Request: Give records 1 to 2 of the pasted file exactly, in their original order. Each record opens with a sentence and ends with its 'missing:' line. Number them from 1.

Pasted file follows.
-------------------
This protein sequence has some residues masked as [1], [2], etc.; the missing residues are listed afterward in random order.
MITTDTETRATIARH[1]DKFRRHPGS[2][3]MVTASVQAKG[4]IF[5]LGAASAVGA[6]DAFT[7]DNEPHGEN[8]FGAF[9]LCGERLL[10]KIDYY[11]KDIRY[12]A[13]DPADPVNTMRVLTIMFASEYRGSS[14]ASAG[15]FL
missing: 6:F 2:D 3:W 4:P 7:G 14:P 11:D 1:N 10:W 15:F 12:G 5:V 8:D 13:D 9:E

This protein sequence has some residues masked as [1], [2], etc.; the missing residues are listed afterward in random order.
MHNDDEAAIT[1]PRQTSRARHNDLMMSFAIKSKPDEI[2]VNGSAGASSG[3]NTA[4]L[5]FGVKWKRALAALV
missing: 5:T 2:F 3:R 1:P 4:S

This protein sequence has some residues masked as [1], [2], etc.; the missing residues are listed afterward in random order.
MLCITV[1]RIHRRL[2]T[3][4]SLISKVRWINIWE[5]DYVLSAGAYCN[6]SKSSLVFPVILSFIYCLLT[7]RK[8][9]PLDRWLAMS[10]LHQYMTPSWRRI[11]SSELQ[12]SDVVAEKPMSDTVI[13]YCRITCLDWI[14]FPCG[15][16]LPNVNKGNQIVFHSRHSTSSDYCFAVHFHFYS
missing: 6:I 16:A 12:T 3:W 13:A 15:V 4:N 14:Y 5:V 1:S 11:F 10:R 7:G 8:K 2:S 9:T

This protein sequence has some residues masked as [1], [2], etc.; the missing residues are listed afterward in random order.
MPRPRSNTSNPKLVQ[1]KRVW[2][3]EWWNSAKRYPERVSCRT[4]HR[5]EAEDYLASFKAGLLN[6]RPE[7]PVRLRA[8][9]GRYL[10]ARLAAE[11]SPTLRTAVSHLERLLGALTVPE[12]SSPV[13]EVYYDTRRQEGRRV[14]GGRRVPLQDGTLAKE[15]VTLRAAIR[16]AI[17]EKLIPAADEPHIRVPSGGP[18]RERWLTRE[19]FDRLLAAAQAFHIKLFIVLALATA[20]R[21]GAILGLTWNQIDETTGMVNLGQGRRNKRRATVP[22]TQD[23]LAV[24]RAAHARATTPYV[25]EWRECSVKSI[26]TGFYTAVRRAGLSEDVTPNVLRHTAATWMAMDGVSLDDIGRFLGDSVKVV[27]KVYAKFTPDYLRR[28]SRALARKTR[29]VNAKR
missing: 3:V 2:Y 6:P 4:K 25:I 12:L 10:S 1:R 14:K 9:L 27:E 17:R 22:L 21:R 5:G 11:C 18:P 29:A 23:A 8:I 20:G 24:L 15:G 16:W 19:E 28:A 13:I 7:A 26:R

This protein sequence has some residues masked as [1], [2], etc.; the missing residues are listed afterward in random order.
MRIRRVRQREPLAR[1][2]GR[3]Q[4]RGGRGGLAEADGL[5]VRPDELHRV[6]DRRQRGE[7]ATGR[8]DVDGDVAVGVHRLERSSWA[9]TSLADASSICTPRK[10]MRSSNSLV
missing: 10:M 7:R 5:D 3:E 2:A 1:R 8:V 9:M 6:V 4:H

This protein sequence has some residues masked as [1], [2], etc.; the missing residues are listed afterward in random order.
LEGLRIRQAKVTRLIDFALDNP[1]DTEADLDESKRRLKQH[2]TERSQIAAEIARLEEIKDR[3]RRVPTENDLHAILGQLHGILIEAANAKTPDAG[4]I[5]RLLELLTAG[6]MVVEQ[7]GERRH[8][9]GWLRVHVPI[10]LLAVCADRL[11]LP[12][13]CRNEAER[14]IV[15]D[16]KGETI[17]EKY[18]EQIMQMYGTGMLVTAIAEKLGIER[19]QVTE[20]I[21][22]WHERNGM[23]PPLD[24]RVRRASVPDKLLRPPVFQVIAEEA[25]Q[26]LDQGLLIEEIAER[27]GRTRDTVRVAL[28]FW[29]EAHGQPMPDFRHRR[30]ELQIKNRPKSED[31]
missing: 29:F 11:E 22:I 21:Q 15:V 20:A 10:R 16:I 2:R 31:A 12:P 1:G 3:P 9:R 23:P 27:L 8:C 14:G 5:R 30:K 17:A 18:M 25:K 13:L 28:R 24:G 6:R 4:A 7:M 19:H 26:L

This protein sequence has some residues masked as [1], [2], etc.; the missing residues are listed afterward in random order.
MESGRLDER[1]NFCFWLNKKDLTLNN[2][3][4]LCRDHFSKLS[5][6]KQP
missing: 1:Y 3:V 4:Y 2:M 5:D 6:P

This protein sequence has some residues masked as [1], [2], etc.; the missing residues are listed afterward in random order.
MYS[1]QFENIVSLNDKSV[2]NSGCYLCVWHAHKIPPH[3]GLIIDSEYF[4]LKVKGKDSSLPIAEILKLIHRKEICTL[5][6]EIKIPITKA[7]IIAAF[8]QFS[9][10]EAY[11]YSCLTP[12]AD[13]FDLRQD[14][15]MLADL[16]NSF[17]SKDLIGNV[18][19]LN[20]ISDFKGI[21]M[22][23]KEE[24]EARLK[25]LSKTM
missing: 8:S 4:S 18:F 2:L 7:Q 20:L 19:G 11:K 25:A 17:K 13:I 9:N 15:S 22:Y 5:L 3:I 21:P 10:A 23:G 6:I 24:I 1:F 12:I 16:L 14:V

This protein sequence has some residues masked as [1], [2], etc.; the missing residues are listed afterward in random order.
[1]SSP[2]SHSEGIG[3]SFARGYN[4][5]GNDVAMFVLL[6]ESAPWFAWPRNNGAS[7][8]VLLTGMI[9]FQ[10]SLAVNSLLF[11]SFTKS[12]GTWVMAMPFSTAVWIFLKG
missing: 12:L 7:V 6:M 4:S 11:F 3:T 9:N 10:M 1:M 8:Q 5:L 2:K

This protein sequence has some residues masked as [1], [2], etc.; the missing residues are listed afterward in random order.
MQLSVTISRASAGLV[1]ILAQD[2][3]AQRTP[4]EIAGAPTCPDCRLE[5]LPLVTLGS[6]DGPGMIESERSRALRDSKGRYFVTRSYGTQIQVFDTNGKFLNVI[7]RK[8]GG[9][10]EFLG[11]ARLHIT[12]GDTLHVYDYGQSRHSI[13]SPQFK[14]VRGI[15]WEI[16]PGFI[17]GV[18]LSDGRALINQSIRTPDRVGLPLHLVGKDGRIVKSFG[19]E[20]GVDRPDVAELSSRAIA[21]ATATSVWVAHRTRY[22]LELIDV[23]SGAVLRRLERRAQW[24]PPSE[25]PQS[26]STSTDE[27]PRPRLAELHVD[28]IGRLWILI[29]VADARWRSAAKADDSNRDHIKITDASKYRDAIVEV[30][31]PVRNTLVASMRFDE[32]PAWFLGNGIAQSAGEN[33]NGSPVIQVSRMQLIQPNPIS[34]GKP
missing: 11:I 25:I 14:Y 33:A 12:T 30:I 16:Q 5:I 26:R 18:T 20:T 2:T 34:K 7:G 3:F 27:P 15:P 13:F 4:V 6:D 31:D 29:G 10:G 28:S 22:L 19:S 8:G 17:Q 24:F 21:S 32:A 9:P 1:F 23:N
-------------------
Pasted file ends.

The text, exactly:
This protein sequence has some residues masked as [1], [2], etc.; the missing residues are listed afterward in random order.
MITTDTETRATIARH[1]DKFRRHPGS[2][3]MVTASVQAKG[4]IF[5]LGAASAVGA[6]DAFT[7]DNEPHGEN[8]FGAF[9]LCGERLL[10]KIDYY[11]KDIRY[12]A[13]DPADPVNTMRVLTIMFASEYRGSS[14]ASAG[15]FL
missing: 6:F 2:D 3:W 4:P 7:G 14:P 11:D 1:N 10:W 15:F 12:G 5:V 8:D 13:D 9:E

This protein sequence has some residues masked as [1], [2], etc.; the missing residues are listed afterward in random order.
MHNDDEAAIT[1]PRQTSRARHNDLMMSFAIKSKPDEI[2]VNGSAGASSG[3]NTA[4]L[5]FGVKWKRALAALV
missing: 5:T 2:F 3:R 1:P 4:S